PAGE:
During the recycling process, brick can be crushed into small pieces to use instead of mulch as ground cover for yards. It can also be crushed into a powder to use on baseball diamonds, tracks, or tennis courts. Of course, they can also be recycled and turned into new bricks. No huffing or puffing required.

Drywall

Drywall is one of the major components of a building. Comprised of gypsum and paper, drywall is used to create interior walls and is estimated to make up 25 percent of all construction waste. Thankfully, drywall is fairly easy to recycle. It contains boron, a known fire retardant, which is also used as a nutrient for plants. This means that landscapers can mix it in with soil to provide nutrition to plants! The paper used to create gypsum can be recycled in paperboard or new wallboard as well. 

Interior Flooring

Hardwood, carpeting, linoleum, vinyl – when it comes to flooring choices for the home or business, the options are endless. But what happens when it’s time to rip up the flooring and dispose of it? Wood is obviously the easiest material to recycle, however, when reusing is not an option, most flooring material can now be recycled into new flooring, providing a whole host of “green” flooring options for new spaces. 

Landscape Waste

After years of neglect, some outdoor spaces begin to look like jungles. The landscaping waste that is removed from these sites has been banned from entering local landfills by many states and local jurisdictions. Recycling is always recommended, but often necessary. This waste can be converted into mulch to be used as a landscaping accent and to keep weeds at bay.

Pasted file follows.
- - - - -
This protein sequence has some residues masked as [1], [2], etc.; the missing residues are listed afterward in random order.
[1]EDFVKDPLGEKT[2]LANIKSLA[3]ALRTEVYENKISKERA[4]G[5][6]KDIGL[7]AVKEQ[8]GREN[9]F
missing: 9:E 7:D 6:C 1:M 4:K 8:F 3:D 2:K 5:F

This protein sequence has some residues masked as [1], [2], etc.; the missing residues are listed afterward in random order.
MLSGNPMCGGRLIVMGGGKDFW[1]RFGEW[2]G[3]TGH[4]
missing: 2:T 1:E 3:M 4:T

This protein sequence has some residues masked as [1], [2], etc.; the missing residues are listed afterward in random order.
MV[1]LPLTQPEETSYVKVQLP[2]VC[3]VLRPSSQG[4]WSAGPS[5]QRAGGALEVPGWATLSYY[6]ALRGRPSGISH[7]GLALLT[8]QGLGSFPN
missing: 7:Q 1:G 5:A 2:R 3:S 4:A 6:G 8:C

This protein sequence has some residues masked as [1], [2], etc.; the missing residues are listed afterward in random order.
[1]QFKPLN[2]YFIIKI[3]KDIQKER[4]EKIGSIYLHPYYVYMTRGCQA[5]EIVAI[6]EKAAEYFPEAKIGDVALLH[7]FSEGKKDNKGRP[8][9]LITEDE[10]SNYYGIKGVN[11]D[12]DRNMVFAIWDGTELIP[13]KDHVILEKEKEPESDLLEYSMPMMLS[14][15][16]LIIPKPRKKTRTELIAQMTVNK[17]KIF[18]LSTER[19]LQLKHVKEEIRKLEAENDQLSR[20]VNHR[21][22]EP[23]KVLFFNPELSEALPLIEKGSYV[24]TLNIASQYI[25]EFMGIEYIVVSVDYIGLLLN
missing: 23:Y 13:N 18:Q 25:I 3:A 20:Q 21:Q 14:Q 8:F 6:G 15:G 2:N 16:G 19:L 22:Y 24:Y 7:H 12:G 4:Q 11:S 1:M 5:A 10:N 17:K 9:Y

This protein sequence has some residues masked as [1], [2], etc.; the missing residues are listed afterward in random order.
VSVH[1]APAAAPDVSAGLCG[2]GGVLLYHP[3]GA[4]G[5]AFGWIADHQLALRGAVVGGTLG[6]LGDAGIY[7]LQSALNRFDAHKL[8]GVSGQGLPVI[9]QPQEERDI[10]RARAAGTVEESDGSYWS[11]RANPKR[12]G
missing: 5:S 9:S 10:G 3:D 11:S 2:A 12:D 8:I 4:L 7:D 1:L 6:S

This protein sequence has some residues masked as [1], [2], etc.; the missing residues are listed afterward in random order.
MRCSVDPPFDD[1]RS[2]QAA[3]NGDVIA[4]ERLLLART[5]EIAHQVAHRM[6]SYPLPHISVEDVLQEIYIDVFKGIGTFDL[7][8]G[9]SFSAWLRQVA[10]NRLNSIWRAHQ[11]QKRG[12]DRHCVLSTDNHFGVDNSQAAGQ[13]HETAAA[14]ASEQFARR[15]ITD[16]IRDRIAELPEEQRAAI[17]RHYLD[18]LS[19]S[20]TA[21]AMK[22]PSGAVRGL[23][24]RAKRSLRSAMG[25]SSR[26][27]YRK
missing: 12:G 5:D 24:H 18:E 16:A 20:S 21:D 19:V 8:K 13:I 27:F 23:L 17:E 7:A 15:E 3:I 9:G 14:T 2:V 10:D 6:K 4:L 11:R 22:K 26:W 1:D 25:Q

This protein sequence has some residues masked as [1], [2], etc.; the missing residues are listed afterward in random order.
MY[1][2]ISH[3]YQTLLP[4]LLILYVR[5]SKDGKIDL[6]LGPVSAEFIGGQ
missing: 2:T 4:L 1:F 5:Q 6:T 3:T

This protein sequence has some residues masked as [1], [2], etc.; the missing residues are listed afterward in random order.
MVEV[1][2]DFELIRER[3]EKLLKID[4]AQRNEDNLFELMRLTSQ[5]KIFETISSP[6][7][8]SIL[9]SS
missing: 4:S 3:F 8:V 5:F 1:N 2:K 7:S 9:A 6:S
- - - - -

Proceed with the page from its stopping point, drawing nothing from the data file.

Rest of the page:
C&D Recycling Materials We Accept 

Coastal Recycling is an excellent solution to your construction waste disposal needs. With a centrally-located, state-of-the-art facility in Jacksonville, Florida, our team will receive and sort your materials, separating C&D recycling from waste and disposing of each properly. 

We accept all C&D waste in compliance with the Florida Department of Environmental Protection, which includes but isn’t limited to:

  • Steel
  • Glass
  • Brick
  • Concrete
  • Asphalt roofing material
  • Piping
  • Wallboard and drywall
  • Lumber
  • Landscaping materials, such as rocks, soils, and trees
  • Clean cardboard
  • Paper
  • Plastic
  • Wood (unpainted and nontreated)
  • Metal scraps
  • Scrap shingles
  • Siding concrete
  • Similar materials

Give Coastal Recycling Your Debris For C&D Recycling 

When you’ve got a construction project underway, save the environment and save the hassle by using Coastal Recycling Services for C&D recycling. We’ll reuse your refuse and have you back on the job site in no time!